(Update of the article published on October 21, 2005)
What is a ''legal warranty''? A person selling movable or immovable property must warrant that the property is free from any defect in title and any latent defects, except those declared before the sale. That is what is generally known as the ''legal warranty'', which has two components, i.e. the warranty of ownership and the warranty of quality. These warranties exist by operation of law, i.e. they do not have to be specified in the contract.
The warranty of ownership
The warranty of ownership assures the buyer that:
- the property is free of all rights except those declared by the seller;
- the seller has discharged the property of all hypothecs, except for those assumed by the buyer;
- the property is not subject to any encroachment on the part of the seller or a third person; and that
- the property does not violate any restrictions of public law, except those declared by the seller or those that the buyer should have discovered.
The warranty of quality
Under the warranty of quality, the seller warrants the buyer that the property is free from defects, existing at the time of the sale, that would render it unfit for the use for which it is intended or which would so diminish its usefulness that the buyer would not have bought it or paid so high a price if he had been aware of them. The seller is not bound, however, to warrant against defects known to the buyer or a defect that a prudent and diligent buyer could have perceived. This is why it is so important for a buyer to have a prospective purchase inspected by an expert. The fact that the seller is unaware of the defect, or that the defect does not become manifest until after the sale, in no way reduces the warranty. However, if the seller was aware of the defect, his liability would be increased to include, in addition to the reduction in value of the immovable, all other losses sustained by the buyer.
Waiving the legal warranty of quality
The legal warranty may be increased, reduced or even waived upon agreement between the parties to a transaction. Except in rare cases, waiving the warranty of ownership (warranty of title) is never recommended. A more frequent occurrence is the waiving of the warranty of quality, including when an immovable is sold by an estate or following repossession. Under certain circumstances, it may even be a good idea to recommend to a seller to sell without a warranty of quality. This could be the case when selling the property of an elderly person who does not want to worry about a potential recourse for a latent defect on the part of the buyer, a recourse which could be exercised against the person’s estate. The warranty of quality may be waived for the entire property or only on certain components such as the pool or the appliances included in the sale. If the warranty of quality is waived on the entire property, the following clause must be included in the promise to purchase:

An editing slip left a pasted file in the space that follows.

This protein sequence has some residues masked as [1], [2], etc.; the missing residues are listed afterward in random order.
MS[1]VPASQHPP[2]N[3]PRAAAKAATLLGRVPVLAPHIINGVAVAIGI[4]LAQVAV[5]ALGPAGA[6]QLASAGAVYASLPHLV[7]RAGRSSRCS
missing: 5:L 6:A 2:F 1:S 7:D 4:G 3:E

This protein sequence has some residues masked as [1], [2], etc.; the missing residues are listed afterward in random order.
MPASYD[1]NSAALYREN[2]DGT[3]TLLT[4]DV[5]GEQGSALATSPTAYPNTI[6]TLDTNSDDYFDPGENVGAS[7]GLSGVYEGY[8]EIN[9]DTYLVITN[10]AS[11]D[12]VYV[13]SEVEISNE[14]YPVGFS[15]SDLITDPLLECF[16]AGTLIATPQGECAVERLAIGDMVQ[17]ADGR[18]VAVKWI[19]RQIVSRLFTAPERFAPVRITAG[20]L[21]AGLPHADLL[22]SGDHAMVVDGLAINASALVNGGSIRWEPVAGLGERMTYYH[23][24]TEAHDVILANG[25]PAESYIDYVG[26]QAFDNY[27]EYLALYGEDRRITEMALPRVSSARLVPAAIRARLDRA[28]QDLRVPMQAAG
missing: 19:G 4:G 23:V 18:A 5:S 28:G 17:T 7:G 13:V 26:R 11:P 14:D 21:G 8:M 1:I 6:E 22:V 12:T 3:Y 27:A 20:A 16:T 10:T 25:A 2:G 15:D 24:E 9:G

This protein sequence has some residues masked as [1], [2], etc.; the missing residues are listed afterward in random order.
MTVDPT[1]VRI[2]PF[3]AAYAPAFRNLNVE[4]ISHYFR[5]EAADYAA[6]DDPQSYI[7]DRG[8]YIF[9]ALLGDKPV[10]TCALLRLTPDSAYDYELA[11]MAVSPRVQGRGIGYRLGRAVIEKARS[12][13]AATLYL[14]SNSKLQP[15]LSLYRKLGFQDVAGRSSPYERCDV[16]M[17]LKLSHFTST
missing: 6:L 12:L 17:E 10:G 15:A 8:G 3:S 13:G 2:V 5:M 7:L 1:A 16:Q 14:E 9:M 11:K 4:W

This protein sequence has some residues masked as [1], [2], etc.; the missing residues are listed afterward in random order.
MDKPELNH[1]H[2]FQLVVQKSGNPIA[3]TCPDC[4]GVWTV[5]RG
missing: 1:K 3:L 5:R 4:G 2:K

''This sale is made without legal warranty of quality, at the buyer’s risk.''
If the exclusion concerns only one or more components, the word ''concerning'' should be added at the end of the clause, followed by a description of the excluded component(s). If the warranty of quality waiver is required by the seller from the very beginning, words to that effect must be included both in the brokerage contract and on the detailed description sheet.
The real estate broker's duty
The real estate broker has a duty to inform the seller and the buyer of the consequences of waiving the warranty of quality. For example, a seller who wishes to sell an immovable without a warranty of quality must know:
- that this information must appear on the description sheet and that, depending on the market at the time, this could reduce the level of interest on the part of prospective buyers.
- that the warranty waiver may have an impact on the selling price and that it will not protect him from a lawsuit for defects of which he was aware and should have declared.
Declarations by the Seller
To this effect, in the case of a residential immovable containing less than five dwellings including divided or undivided co-ownership, the Declarations by the Seller of the immovable form disclosing any factor that could affect the value of the immovable must be duly completed under the same circumstances as the appropriate Brokerage contract – Sale form. Individuals buying a property without a warranty of quality must be informed that, should they discover a defect of which they were unaware, they will have no recourse against the seller, unless they can demonstrate that the seller acted in bad faith by purposely hiding a defect of which he was aware.
Such buyers must also be told that they should have the property inspected in greater depth than the inspection usually done on a property sold with a warranty of quality. Note that the article “Compliance with building inspection rules: this concerns you closely” is a reminder of broker’s inspection responsibilities. Of course, the building inspector hired for this inspection must be notified that the immovable is being sold without legal warranty, so that he may take this into account when doing the inspection. Finally, the buyer should require that the seller provide him with a copy of the Declarations by the Seller of the immovable.